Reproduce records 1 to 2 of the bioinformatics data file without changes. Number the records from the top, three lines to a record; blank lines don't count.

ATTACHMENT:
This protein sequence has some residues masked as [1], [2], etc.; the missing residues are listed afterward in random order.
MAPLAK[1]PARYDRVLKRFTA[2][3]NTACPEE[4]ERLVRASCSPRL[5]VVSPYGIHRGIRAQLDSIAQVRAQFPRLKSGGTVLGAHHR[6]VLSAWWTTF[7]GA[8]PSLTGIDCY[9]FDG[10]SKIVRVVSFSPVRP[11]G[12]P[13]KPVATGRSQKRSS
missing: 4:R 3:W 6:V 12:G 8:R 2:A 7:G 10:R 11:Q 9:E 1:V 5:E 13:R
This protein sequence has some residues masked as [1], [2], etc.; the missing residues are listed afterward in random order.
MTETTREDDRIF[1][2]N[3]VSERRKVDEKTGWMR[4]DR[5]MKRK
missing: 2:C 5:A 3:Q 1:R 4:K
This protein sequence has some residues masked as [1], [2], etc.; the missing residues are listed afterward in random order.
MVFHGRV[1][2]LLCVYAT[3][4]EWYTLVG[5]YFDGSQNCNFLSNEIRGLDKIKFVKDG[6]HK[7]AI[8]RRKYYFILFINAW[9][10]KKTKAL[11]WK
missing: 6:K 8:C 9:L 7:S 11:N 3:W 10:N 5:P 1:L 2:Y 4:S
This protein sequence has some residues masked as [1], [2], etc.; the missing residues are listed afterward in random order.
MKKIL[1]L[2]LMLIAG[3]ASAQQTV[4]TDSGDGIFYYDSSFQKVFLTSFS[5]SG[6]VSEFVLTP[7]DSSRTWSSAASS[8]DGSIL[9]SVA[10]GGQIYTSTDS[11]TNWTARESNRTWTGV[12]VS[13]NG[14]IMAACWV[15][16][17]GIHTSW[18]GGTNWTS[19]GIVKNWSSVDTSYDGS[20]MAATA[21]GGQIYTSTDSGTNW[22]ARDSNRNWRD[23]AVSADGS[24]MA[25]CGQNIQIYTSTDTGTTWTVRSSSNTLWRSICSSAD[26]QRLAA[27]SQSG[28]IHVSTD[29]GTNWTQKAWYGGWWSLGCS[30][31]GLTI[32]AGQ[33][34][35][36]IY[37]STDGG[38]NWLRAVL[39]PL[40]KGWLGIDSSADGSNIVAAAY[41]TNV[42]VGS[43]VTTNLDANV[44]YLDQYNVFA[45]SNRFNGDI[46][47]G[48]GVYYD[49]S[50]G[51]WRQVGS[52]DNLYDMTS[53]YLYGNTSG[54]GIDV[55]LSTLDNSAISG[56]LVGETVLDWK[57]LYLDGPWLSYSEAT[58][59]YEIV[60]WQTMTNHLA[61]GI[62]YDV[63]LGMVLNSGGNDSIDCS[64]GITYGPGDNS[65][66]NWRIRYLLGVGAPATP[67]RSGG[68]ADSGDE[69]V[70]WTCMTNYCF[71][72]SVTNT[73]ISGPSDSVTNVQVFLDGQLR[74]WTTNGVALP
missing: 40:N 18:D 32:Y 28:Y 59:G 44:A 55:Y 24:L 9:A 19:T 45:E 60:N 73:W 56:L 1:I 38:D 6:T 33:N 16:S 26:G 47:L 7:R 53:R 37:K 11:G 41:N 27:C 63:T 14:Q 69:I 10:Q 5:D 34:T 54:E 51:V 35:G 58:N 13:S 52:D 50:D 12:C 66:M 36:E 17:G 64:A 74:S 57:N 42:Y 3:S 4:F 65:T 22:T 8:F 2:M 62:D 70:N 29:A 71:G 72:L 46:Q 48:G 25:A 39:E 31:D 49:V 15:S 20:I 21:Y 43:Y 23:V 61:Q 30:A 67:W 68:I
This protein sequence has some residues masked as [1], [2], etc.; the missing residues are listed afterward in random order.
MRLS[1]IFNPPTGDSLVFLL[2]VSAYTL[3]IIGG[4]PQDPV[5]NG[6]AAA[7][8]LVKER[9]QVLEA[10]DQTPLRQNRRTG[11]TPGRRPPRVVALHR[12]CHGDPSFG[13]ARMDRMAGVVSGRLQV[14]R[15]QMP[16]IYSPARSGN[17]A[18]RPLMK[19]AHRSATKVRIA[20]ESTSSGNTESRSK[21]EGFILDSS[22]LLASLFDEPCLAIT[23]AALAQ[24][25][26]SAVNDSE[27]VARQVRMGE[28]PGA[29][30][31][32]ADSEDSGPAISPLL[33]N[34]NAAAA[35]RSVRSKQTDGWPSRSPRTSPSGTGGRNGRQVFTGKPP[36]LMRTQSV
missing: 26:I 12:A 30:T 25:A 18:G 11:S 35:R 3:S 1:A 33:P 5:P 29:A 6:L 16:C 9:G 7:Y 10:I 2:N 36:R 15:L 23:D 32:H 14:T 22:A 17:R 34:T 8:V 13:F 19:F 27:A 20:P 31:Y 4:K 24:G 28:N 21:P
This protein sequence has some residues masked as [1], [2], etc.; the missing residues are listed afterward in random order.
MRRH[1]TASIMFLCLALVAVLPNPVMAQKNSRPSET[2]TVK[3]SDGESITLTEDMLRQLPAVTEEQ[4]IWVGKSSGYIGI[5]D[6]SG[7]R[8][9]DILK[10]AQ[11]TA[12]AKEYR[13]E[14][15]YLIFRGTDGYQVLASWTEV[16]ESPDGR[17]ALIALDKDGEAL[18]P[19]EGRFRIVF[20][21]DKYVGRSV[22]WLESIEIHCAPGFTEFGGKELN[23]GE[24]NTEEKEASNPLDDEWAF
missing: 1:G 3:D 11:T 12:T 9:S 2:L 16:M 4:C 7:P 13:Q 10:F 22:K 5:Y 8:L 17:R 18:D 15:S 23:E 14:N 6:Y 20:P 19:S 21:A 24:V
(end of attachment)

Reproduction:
This protein sequence has some residues masked as [1], [2], etc.; the missing residues are listed afterward in random order.
MAPLAK[1]PARYDRVLKRFTA[2][3]NTACPEE[4]ERLVRASCSPRL[5]VVSPYGIHRGIRAQLDSIAQVRAQFPRLKSGGTVLGAHHR[6]VLSAWWTTF[7]GA[8]PSLTGIDCY[9]FDG[10]SKIVRVVSFSPVRP[11]G[12]P[13]KPVATGRSQKRSS
missing: 4:R 3:W 6:V 12:G 8:R 2:A 7:G 10:R 11:Q 9:E 1:V 5:E 13:R
This protein sequence has some residues masked as [1], [2], etc.; the missing residues are listed afterward in random order.
MTETTREDDRIF[1][2]N[3]VSERRKVDEKTGWMR[4]DR[5]MKRK
missing: 2:C 5:A 3:Q 1:R 4:K